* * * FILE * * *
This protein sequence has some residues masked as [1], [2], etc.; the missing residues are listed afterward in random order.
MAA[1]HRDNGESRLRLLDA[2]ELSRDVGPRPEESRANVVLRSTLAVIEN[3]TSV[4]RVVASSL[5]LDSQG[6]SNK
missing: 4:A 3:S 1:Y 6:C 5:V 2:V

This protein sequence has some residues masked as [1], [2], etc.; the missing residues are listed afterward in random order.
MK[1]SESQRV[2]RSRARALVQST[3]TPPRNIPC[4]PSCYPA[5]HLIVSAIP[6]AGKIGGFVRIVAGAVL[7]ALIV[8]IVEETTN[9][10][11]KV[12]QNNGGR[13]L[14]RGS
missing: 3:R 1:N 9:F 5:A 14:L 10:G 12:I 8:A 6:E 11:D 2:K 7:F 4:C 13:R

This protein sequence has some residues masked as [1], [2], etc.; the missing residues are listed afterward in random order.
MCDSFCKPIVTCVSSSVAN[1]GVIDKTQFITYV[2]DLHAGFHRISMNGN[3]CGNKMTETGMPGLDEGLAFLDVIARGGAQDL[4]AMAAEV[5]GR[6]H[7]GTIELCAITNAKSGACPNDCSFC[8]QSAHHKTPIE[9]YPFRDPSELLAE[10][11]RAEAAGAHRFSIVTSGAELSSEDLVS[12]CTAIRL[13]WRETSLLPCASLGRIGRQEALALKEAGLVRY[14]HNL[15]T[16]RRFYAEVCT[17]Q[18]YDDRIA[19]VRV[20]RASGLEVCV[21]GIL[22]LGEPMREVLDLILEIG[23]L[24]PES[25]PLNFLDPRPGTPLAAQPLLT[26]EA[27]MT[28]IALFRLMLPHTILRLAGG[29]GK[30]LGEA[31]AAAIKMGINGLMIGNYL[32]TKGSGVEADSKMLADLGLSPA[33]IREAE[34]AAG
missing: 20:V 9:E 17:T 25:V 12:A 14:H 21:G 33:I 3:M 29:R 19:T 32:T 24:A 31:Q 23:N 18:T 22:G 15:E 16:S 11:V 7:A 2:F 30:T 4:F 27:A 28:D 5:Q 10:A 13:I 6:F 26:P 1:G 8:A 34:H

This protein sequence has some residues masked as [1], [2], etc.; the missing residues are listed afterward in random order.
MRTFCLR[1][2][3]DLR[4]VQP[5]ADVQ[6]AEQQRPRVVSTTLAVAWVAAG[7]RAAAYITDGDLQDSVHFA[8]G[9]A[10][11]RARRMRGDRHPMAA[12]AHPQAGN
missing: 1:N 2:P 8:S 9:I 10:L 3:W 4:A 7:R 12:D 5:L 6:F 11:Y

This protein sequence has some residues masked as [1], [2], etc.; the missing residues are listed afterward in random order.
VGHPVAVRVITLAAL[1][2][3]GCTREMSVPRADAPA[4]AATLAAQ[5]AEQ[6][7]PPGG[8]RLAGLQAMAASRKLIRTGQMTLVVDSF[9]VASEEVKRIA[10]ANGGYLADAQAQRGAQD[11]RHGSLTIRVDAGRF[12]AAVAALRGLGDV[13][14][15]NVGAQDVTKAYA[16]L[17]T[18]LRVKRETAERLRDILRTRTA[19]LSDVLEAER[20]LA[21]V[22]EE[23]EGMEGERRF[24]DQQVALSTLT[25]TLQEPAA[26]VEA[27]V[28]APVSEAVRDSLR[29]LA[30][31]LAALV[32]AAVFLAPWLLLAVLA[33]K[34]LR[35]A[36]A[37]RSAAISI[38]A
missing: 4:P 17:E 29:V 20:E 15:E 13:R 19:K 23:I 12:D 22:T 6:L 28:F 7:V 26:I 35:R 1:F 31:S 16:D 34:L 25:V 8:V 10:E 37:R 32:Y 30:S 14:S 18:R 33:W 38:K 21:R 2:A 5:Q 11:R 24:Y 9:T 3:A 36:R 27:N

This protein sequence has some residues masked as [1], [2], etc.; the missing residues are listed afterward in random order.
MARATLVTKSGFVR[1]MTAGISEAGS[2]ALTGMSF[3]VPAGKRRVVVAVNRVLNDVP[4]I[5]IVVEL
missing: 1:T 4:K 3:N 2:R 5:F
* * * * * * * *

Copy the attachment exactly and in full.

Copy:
This protein sequence has some residues masked as [1], [2], etc.; the missing residues are listed afterward in random order.
MAA[1]HRDNGESRLRLLDA[2]ELSRDVGPRPEESRANVVLRSTLAVIEN[3]TSV[4]RVVASSL[5]LDSQG[6]SNK
missing: 4:A 3:S 1:Y 6:C 5:V 2:V

This protein sequence has some residues masked as [1], [2], etc.; the missing residues are listed afterward in random order.
MK[1]SESQRV[2]RSRARALVQST[3]TPPRNIPC[4]PSCYPA[5]HLIVSAIP[6]AGKIGGFVRIVAGAVL[7]ALIV[8]IVEETTN[9][10][11]KV[12]QNNGGR[13]L[14]RGS
missing: 3:R 1:N 9:F 5:A 14:L 10:G 12:I 8:A 6:E 11:D 2:K 7:F 4:C 13:R

This protein sequence has some residues masked as [1], [2], etc.; the missing residues are listed afterward in random order.
MCDSFCKPIVTCVSSSVAN[1]GVIDKTQFITYV[2]DLHAGFHRISMNGN[3]CGNKMTETGMPGLDEGLAFLDVIARGGAQDL[4]AMAAEV[5]GR[6]H[7]GTIELCAITNAKSGACPNDCSFC[8]QSAHHKTPIE[9]YPFRDPSELLAE[10][11]RAEAAGAHRFSIVTSGAELSSEDLVS[12]CTAIRL[13]WRETSLLPCASLGRIGRQEALALKEAGLVRY[14]HNL[15]T[16]RRFYAEVCT[17]Q[18]YDDRIA[19]VRV[20]RASGLEVCV[21]GIL[22]LGEPMREVLDLILEIG[23]L[24]PES[25]PLNFLDPRPGTPLAAQPLLT[26]EA[27]MT[28]IALFRLMLPHTILRLAGG[29]GK[30]LGEA[31]AAAIKMGINGLMIGNYL[32]TKGSGVEADSKMLADLGLSPA[33]IREAE[34]AAG
missing: 20:V 9:E 17:T 25:V 12:A 14:H 21:G 33:I 3:M 29:R 19:T 32:T 24:A 31:Q 23:N 18:T 22:G 15:E 16:S 11:V 7:A 2:F 30:T 4:F 27:A 28:D 5:Q 10:A 13:I 6:F 26:P 1:G 8:A 34:H

This protein sequence has some residues masked as [1], [2], etc.; the missing residues are listed afterward in random order.
MRTFCLR[1][2][3]DLR[4]VQP[5]ADVQ[6]AEQQRPRVVSTTLAVAWVAAG[7]RAAAYITDGDLQDSVHFA[8]G[9]A[10][11]RARRMRGDRHPMAA[12]AHPQAGN
missing: 1:N 2:P 8:S 9:I 10:L 3:W 4:A 7:R 12:D 5:L 6:F 11:Y

This protein sequence has some residues masked as [1], [2], etc.; the missing residues are listed afterward in random order.
VGHPVAVRVITLAAL[1][2][3]GCTREMSVPRADAPA[4]AATLAAQ[5]AEQ[6][7]PPGG[8]RLAGLQAMAASRKLIRTGQMTLVVDSF[9]VASEEVKRIA[10]ANGGYLADAQAQRGAQD[11]RHGSLTIRVDAGRF[12]AAVAALRGLGDV[13][14][15]NVGAQDVTKAYA[16]L[17]T[18]LRVKRETAERLRDILRTRTA[19]LSDVLEAER[20]LA[21]V[22]EE[23]EGMEGERRF[24]DQQVALSTLT[25]TLQEPAA[26]VEA[27]V[28]APVSEAVRDSLR[29]LA[30][31]LAALV[32]AAVFLAPWLLLAVLA[33]K[34]LR[35]A[36]A[37]RSAAISI[38]A
missing: 4:P 17:E 29:V 20:E 15:E 13:R 19:K 23:I 12:D 22:T 6:L 28:F 7:V 26:I 35:R 1:F 31:S 16:D 34:L 25:V 8:V 10:E 37:R 32:Y 30:S 14:S 18:R 33:W 38:K 21:R 2:A 5:Q 11:R 24:Y 9:T 3:A 36:R 27:N

This protein sequence has some residues masked as [1], [2], etc.; the missing residues are listed afterward in random order.
MARATLVTKSGFVR[1]MTAGISEAGS[2]ALTGMSF[3]VPAGKRRVVVAVNRVLNDVP[4]I[5]IVVEL
missing: 1:T 4:K 3:N 2:R 5:F